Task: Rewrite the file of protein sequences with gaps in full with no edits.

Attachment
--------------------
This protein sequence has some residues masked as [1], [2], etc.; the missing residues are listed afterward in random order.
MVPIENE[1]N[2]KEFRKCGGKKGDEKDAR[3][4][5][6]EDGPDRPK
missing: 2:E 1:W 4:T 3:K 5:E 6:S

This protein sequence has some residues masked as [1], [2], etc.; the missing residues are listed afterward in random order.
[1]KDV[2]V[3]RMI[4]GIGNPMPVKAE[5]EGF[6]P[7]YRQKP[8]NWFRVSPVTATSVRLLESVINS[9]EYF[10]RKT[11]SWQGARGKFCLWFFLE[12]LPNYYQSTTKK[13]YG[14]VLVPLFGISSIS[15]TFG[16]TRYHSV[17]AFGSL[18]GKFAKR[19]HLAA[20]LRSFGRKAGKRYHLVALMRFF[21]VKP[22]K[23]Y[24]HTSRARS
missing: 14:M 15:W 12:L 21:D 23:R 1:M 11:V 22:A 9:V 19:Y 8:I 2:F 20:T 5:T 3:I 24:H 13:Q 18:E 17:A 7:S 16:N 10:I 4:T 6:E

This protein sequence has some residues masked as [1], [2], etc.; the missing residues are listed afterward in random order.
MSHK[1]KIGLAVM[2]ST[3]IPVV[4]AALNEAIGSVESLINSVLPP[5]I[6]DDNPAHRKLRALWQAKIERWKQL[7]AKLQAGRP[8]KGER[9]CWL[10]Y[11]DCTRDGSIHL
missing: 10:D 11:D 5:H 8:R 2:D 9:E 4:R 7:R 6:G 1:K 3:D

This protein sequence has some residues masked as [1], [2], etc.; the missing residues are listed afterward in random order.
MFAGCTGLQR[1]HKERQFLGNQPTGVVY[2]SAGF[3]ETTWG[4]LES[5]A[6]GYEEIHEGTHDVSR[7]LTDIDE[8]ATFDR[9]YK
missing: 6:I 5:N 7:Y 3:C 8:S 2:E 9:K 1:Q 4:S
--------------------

This protein sequence has some residues masked as [1], [2], etc.; the missing residues are listed afterward in random order.
MVPIENE[1]N[2]KEFRKCGGKKGDEKDAR[3][4][5][6]EDGPDRPK
missing: 2:E 1:W 4:T 3:K 5:E 6:S

This protein sequence has some residues masked as [1], [2], etc.; the missing residues are listed afterward in random order.
[1]KDV[2]V[3]RMI[4]GIGNPMPVKAE[5]EGF[6]P[7]YRQKP[8]NWFRVSPVTATSVRLLESVINS[9]EYF[10]RKT[11]SWQGARGKFCLWFFLE[12]LPNYYQSTTKK[13]YG[14]VLVPLFGISSIS[15]TFG[16]TRYHSV[17]AFGSL[18]GKFAKR[19]HLAA[20]LRSFGRKAGKRYHLVALMRFF[21]VKP[22]K[23]Y[24]HTSRARS
missing: 14:M 15:W 12:L 21:D 23:R 1:M 11:V 22:A 9:V 19:Y 8:I 2:F 20:T 5:T 3:I 24:H 13:Q 18:E 17:A 7:S 16:N 10:I 4:T 6:E

This protein sequence has some residues masked as [1], [2], etc.; the missing residues are listed afterward in random order.
MSHK[1]KIGLAVM[2]ST[3]IPVV[4]AALNEAIGSVESLINSVLPP[5]I[6]DDNPAHRKLRALWQAKIERWKQL[7]AKLQAGRP[8]KGER[9]CWL[10]Y[11]DCTRDGSIHL
missing: 10:D 11:D 5:H 8:R 2:D 9:E 4:R 7:R 6:G 1:K 3:D

This protein sequence has some residues masked as [1], [2], etc.; the missing residues are listed afterward in random order.
MFAGCTGLQR[1]HKERQFLGNQPTGVVY[2]SAGF[3]ETTWG[4]LES[5]A[6]GYEEIHEGTHDVSR[7]LTDIDE[8]ATFDR[9]YK
missing: 6:I 5:N 7:Y 3:C 8:S 2:E 9:K 1:Q 4:S